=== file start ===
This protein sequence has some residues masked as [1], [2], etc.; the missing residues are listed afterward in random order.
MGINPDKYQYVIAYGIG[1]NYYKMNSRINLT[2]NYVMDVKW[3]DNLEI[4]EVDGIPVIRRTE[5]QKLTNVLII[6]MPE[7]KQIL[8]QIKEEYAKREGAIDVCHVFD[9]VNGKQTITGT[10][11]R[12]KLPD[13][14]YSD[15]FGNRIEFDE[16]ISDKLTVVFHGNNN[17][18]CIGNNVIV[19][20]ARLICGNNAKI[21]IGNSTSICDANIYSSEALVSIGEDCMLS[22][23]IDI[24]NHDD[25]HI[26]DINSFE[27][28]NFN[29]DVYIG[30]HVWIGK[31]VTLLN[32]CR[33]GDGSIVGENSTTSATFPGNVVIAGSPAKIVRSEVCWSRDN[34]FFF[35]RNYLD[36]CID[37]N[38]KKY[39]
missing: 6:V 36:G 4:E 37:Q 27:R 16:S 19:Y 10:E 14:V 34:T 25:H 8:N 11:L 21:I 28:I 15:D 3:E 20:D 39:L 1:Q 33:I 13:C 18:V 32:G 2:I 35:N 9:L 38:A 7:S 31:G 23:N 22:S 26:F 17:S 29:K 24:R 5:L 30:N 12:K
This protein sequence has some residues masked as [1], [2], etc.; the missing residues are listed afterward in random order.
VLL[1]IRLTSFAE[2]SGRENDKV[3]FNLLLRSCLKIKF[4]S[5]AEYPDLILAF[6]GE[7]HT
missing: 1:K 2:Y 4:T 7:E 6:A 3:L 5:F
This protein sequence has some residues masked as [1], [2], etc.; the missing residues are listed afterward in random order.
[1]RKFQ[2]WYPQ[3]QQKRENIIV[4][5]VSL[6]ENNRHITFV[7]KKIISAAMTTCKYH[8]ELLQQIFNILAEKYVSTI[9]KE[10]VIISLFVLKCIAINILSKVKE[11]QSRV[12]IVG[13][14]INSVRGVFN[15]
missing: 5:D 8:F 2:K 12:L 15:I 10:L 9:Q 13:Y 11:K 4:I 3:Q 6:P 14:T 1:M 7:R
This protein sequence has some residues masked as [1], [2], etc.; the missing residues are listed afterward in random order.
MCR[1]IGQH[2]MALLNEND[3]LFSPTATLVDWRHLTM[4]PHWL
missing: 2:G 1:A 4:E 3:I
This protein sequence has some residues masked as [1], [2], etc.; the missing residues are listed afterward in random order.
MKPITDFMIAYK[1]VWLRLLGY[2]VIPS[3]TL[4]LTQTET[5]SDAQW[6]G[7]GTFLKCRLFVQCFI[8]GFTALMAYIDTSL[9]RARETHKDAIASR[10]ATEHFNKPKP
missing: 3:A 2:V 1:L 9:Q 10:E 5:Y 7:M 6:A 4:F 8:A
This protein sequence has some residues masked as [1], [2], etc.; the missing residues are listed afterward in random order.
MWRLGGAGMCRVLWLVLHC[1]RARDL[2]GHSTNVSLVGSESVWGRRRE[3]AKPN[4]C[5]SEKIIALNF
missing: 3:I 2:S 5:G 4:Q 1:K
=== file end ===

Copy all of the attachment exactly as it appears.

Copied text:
This protein sequence has some residues masked as [1], [2], etc.; the missing residues are listed afterward in random order.
MGINPDKYQYVIAYGIG[1]NYYKMNSRINLT[2]NYVMDVKW[3]DNLEI[4]EVDGIPVIRRTE[5]QKLTNVLII[6]MPE[7]KQIL[8]QIKEEYAKREGAIDVCHVFD[9]VNGKQTITGT[10][11]R[12]KLPD[13][14]YSD[15]FGNRIEFDE[16]ISDKLTVVFHGNNN[17][18]CIGNNVIV[19][20]ARLICGNNAKI[21]IGNSTSICDANIYSSEALVSIGEDCMLS[22][23]IDI[24]NHDD[25]HI[26]DINSFE[27][28]NFN[29]DVYIG[30]HVWIGK[31]VTLLN[32]CR[33]GDGSIVGENSTTSATFPGNVVIAGSPAKIVRSEVCWSRDN[34]FFF[35]RNYLD[36]CID[37]N[38]KKY[39]
missing: 6:V 36:G 4:E 37:Q 27:R 16:S 19:Y 10:E 14:V 34:T 25:H 8:N 11:L 21:I 28:I 15:D 3:E 20:D 39:L 1:Q 33:I 13:C 18:V 32:G 2:I 35:N 9:L 38:A 7:S 31:G 23:N 22:S 26:F 17:S 29:K 24:R 5:L 30:N 12:K
This protein sequence has some residues masked as [1], [2], etc.; the missing residues are listed afterward in random order.
VLL[1]IRLTSFAE[2]SGRENDKV[3]FNLLLRSCLKIKF[4]S[5]AEYPDLILAF[6]GE[7]HT
missing: 1:K 2:Y 4:T 7:E 6:A 3:L 5:F
This protein sequence has some residues masked as [1], [2], etc.; the missing residues are listed afterward in random order.
[1]RKFQ[2]WYPQ[3]QQKRENIIV[4][5]VSL[6]ENNRHITFV[7]KKIISAAMTTCKYH[8]ELLQQIFNILAEKYVSTI[9]KE[10]VIISLFVLKCIAINILSKVKE[11]QSRV[12]IVG[13][14]INSVRGVFN[15]
missing: 5:D 8:F 2:K 12:L 15:I 10:L 9:Q 13:Y 11:K 4:I 3:Q 6:P 14:T 1:M 7:R
This protein sequence has some residues masked as [1], [2], etc.; the missing residues are listed afterward in random order.
MCR[1]IGQH[2]MALLNEND[3]LFSPTATLVDWRHLTM[4]PHWL
missing: 2:G 1:A 4:E 3:I
This protein sequence has some residues masked as [1], [2], etc.; the missing residues are listed afterward in random order.
MKPITDFMIAYK[1]VWLRLLGY[2]VIPS[3]TL[4]LTQTET[5]SDAQW[6]G[7]GTFLKCRLFVQCFI[8]GFTALMAYIDTSL[9]RARETHKDAIASR[10]ATEHFNKPKP
missing: 3:A 2:V 1:L 9:Q 10:E 5:Y 7:M 6:A 4:F 8:A
This protein sequence has some residues masked as [1], [2], etc.; the missing residues are listed afterward in random order.
MWRLGGAGMCRVLWLVLHC[1]RARDL[2]GHSTNVSLVGSESVWGRRRE[3]AKPN[4]C[5]SEKIIALNF
missing: 3:I 2:S 5:G 4:Q 1:K